Monsoon breaks its 53-year-old record in Delhi, covers entire country
Zee Media Bureau
New Delhi: Breaking its 53-year-old record, the monsoon arrived 13 days ahead of its schedule in the capital on Sunday.
Monsoon has this year covered almost the entire country on June 16—the last record being June 21, back in 1960.
Heavy rains that lashed the city on Sunday morning brought along much-needed relief from scorching heat but commuters were at the receiving end due to water-logging in various places.
"The monsoon has reached Delhi," the MeT office said, adding that the seasonal rains lashed the capital almost two weeks ahead of its scheduled arrival on June 29.
Last year, the onset of monsoon was delayed by eight days. It had reached Delhi ahead of schedule in 2011 (June 26), but arrived late in 2010 (July five).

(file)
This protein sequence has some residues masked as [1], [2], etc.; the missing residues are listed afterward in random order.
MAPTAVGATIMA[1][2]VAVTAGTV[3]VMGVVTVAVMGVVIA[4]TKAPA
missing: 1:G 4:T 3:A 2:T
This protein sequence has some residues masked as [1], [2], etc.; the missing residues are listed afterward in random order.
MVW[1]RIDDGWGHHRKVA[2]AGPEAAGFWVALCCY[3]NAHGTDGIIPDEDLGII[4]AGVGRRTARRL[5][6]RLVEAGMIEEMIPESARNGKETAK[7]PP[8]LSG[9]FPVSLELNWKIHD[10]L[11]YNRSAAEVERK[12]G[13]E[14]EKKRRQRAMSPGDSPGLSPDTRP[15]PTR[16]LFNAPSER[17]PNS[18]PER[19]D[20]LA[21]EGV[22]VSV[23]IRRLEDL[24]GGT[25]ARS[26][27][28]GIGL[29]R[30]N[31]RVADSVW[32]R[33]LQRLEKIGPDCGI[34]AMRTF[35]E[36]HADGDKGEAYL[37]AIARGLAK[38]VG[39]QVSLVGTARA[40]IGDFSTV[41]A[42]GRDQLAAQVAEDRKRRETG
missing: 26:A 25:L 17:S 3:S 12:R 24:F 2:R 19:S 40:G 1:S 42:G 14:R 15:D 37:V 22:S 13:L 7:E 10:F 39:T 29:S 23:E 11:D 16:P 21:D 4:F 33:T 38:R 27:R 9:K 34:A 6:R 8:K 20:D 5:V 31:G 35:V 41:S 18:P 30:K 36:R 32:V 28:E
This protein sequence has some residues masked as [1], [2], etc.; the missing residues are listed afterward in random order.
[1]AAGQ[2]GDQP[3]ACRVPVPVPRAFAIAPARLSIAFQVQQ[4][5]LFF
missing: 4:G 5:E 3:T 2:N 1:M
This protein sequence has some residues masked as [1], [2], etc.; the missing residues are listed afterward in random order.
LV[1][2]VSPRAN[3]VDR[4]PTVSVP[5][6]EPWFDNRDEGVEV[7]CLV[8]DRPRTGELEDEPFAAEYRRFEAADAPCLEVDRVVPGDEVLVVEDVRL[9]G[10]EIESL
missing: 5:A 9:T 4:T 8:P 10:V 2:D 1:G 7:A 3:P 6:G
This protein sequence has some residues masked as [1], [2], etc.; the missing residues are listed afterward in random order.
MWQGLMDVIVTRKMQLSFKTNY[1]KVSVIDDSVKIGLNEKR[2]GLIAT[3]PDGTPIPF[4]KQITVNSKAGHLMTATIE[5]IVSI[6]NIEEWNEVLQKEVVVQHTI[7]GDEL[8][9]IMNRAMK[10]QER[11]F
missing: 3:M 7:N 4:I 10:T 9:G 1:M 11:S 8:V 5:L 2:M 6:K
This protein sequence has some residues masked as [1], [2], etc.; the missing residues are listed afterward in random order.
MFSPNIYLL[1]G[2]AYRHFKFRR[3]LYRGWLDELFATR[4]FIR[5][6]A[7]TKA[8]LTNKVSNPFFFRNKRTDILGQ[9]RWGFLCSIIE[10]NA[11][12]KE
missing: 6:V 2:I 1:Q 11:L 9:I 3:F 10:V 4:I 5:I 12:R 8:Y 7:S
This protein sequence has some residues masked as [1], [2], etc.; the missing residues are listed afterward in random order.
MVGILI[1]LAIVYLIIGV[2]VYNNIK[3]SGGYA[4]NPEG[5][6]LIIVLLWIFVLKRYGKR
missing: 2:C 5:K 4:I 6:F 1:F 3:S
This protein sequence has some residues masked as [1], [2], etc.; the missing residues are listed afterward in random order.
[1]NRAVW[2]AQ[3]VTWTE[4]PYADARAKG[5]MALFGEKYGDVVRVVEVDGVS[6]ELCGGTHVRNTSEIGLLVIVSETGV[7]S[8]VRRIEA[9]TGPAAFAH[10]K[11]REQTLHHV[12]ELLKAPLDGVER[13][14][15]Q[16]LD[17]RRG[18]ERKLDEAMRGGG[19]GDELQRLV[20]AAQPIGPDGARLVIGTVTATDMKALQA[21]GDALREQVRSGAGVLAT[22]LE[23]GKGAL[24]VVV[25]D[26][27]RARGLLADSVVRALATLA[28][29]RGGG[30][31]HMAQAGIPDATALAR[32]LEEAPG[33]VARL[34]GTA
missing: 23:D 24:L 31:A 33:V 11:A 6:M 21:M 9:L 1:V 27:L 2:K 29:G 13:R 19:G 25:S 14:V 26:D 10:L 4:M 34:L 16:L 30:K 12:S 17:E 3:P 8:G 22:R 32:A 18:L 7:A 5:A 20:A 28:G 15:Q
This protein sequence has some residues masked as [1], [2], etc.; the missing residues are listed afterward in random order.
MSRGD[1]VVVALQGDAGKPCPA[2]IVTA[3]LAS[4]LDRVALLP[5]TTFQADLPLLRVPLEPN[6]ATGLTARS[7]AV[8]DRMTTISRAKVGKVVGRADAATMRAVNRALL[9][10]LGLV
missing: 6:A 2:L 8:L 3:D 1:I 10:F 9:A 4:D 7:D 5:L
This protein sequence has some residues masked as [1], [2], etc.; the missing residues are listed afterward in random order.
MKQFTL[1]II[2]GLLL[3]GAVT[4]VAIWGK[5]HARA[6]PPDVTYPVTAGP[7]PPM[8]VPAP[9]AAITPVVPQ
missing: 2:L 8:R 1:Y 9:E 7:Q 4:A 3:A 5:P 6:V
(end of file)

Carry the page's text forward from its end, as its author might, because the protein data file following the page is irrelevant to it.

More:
While the earliest onset of monsoon in last 30 years in the capital was recorded in 2008 (June 15), the most delayed arrival occurred in 1987 (July 26).
The weather office said 645.7 mm of rains is considered as normal for the capital during monsoon.
It said monsoon was making rapid progress and will cover the entire country before the scheduled date of July 15.
According to the India Meteorological Department (IMD), the country will receive 101 per cent of the long-term average rainfall in July and 96 per cent in August. For the country as a whole, monsoon has recorded an excess of 28 per cent since its onset over Kerala on June 1.
Sudden rains in Delhi led to water-logging and traffic snarls in areas like Laxmi Nagar, ITO and Kashmere Gate.
With PTI Inputs
More from India
More from World
More from Sports
More from Entertaiment
- 'BJP is winning by absolute majority in Uttar Pradesh Assembly elections'
- This video of Brett Lee's 143m six is taking internet by storm – Watch Video
- India can meet its energy requirements from Moon by 2030, says ISRO
- J&K: 26 soldiers martyred, 22 militants killed as Army steps up security in Valley
- Uttar Pradesh Assembly elections 2017: Samajwadi Party's 'kaam bolta hai' slogan faces litmus test